Climate History

Wandering Icebergs

Icebergs drifted in some cases close to the southern tip of Africa.
[14. January 2021] 

During glacial periods, icebergs from Antarctica drifted much further north than they do today. An international team led by Cardiff University and which included the AWI has now revealed how this was possible, and what consequences it had for the ocean. Their study found that the transport of frozen freshwater had effects in regions as far away as the Northern Hemisphere and the deep Atlantic. The impacts on the evolution of climate at that time are subject of on-going research. 

In glacial periods of the Pleistocene during the last 1.5 million years, icebergs from Antarctica drifted significantly further north than they do today – in some cases close to the southern tip of Africa. This allowed larger amounts of frozen freshwater to reach far into the Atlantic. A recent study by Cardiff University, jointly with experts from the Alfred Wegener Institute, Helmholtz Centre for Polar and Marine Research (AWI) in Bremerhaven, has shown that this transport of freshwater into the Atlantic may have altered the stratification of the deep water masses, with major consequences for large-scale ocean circulation and the climate at the time.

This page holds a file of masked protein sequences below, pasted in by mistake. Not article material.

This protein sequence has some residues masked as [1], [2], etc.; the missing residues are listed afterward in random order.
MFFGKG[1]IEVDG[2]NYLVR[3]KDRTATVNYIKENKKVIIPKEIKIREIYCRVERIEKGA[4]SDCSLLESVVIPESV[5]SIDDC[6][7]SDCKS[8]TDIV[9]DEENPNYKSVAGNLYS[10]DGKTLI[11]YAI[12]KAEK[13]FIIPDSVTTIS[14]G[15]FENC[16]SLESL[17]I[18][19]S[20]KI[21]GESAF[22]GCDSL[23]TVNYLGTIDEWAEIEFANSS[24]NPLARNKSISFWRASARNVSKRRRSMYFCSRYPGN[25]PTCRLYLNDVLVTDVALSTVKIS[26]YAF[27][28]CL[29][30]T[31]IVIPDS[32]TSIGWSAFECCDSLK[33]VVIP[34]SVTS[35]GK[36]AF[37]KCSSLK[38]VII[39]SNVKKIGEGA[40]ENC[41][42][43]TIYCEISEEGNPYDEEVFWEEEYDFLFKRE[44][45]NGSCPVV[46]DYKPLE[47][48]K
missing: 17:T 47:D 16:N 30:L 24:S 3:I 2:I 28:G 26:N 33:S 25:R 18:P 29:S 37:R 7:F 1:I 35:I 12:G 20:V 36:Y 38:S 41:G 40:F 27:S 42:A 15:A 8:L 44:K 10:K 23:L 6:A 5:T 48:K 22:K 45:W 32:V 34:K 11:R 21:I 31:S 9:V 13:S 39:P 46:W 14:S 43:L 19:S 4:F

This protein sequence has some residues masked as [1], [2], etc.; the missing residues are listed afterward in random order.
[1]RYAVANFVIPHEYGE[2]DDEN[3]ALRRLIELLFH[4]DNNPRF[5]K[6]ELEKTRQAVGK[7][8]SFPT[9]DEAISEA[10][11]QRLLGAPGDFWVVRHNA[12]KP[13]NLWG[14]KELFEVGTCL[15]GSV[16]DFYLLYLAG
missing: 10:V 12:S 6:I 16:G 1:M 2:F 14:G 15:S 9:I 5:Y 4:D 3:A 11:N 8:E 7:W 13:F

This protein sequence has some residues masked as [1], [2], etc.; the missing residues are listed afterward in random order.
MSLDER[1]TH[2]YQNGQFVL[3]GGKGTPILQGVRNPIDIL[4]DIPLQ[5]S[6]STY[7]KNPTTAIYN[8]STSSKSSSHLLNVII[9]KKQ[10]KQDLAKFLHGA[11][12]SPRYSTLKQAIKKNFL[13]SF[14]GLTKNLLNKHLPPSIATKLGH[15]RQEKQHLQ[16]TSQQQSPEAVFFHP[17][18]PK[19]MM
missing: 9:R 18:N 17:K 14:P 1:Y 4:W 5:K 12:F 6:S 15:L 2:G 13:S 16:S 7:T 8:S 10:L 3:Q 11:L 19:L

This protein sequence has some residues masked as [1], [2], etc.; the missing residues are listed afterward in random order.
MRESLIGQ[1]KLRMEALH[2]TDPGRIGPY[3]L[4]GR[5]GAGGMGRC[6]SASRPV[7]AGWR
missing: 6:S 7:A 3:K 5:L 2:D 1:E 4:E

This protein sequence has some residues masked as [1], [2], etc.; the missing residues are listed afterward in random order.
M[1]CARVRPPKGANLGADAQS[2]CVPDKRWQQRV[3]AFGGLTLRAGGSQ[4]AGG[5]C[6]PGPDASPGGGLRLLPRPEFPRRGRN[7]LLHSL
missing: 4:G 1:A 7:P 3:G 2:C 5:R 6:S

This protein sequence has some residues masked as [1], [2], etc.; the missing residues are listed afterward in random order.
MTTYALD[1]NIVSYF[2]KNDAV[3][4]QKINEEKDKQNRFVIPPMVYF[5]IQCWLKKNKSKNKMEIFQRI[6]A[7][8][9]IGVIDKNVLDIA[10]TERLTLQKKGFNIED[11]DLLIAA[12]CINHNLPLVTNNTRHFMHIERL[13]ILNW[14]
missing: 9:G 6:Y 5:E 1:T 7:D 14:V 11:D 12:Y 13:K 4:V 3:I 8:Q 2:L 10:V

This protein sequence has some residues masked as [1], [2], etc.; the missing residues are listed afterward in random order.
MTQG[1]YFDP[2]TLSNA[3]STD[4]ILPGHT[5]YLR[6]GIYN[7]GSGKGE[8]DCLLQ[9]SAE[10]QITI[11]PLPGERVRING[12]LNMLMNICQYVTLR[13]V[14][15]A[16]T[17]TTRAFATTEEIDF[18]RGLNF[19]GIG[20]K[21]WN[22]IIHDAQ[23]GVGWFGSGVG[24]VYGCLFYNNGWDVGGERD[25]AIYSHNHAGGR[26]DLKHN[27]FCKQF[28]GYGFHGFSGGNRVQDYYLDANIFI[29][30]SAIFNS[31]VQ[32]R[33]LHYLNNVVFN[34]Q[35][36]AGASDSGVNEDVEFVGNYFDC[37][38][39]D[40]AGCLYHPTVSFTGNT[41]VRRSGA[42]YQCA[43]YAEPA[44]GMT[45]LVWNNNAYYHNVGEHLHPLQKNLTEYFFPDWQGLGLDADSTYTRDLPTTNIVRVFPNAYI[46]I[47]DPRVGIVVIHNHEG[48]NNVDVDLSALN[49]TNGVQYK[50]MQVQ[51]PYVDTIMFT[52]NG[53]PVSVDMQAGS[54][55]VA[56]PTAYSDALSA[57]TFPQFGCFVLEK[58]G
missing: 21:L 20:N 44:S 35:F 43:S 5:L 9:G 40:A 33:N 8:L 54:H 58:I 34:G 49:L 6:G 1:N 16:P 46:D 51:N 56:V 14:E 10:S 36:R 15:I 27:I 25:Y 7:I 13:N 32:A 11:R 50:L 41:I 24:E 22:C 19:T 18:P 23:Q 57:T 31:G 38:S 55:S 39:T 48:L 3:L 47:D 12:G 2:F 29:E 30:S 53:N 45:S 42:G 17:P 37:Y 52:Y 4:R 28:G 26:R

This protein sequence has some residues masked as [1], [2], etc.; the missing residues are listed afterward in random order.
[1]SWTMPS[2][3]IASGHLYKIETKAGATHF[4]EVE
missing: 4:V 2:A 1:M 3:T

Core-sample analysis sheds new light on icebergs 

As the team describes in an article recently published in Nature, these findings are, on the one hand, based on an extensive analysis of core samples from the deep sea in the southern Atlantic, conducted by a team led by Cardiff University; and on the other, on iceberg simulations run at the AWI. “Using a special ship, sediment cores were drilled at various locations - and then investigated layer by layer,” explains Jens Gruetzner from the AWI, who participated in the eight-week expedition. Core samples from the waters surrounding the Antarctic frequently contain material that originated from the Antarctic continent. The huge glaciers grind away at the bedrock as they gradually slide from the mainland. When the glacier tongues finally reach the ocean, they become thinner towards the tip, increase in flow speed and icebergs break off. These icebergs drift away, carrying the enclosed material – referred to as ice-rafted debris - with them. When an iceberg melts during its journey, the ice-rafted debris sinks and is deposited on the seafloor.